A small number of responsible Republican senators—probably only three, in fact—could form a constitutional caucus. Or a small bipartisan group of senators could form such a group. They can determine what the outlines of a full and fair trial would look like. Surely this would include some number of witnesses on both sides, not all of whom need have testified in the House. Insisting on this should be easy, as it would be in accord with the wish of the House managers and the professed wishes of the president. The rules should err in general on the side of completeness and, of course, fairness.
This is the task that a small group of senators faces, and the opportunity they have: To ensure the Senate in which they have the honor to serve lives up to the high standards of our history and our constitutional order.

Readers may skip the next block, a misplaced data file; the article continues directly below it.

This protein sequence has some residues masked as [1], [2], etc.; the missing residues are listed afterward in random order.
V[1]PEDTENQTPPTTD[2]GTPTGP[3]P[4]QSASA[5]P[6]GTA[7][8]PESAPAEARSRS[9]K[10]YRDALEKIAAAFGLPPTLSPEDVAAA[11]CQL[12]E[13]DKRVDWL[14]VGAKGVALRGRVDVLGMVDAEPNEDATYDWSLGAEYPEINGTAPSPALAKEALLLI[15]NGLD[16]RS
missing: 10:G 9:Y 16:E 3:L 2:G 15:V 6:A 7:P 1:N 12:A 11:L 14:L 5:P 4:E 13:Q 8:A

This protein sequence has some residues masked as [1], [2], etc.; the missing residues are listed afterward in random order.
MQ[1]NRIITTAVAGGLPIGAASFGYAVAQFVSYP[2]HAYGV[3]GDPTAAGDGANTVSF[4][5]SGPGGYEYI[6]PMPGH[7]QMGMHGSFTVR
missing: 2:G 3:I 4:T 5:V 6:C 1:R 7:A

The awesome responsibility of an impeachment trial of a sitting president has fallen on very few senators over the course of American history. Most who have been put in this rare position found that a fair trial enabled them to win the respect of their constituents, even those who might disagree with the decision they rendered on the verdict.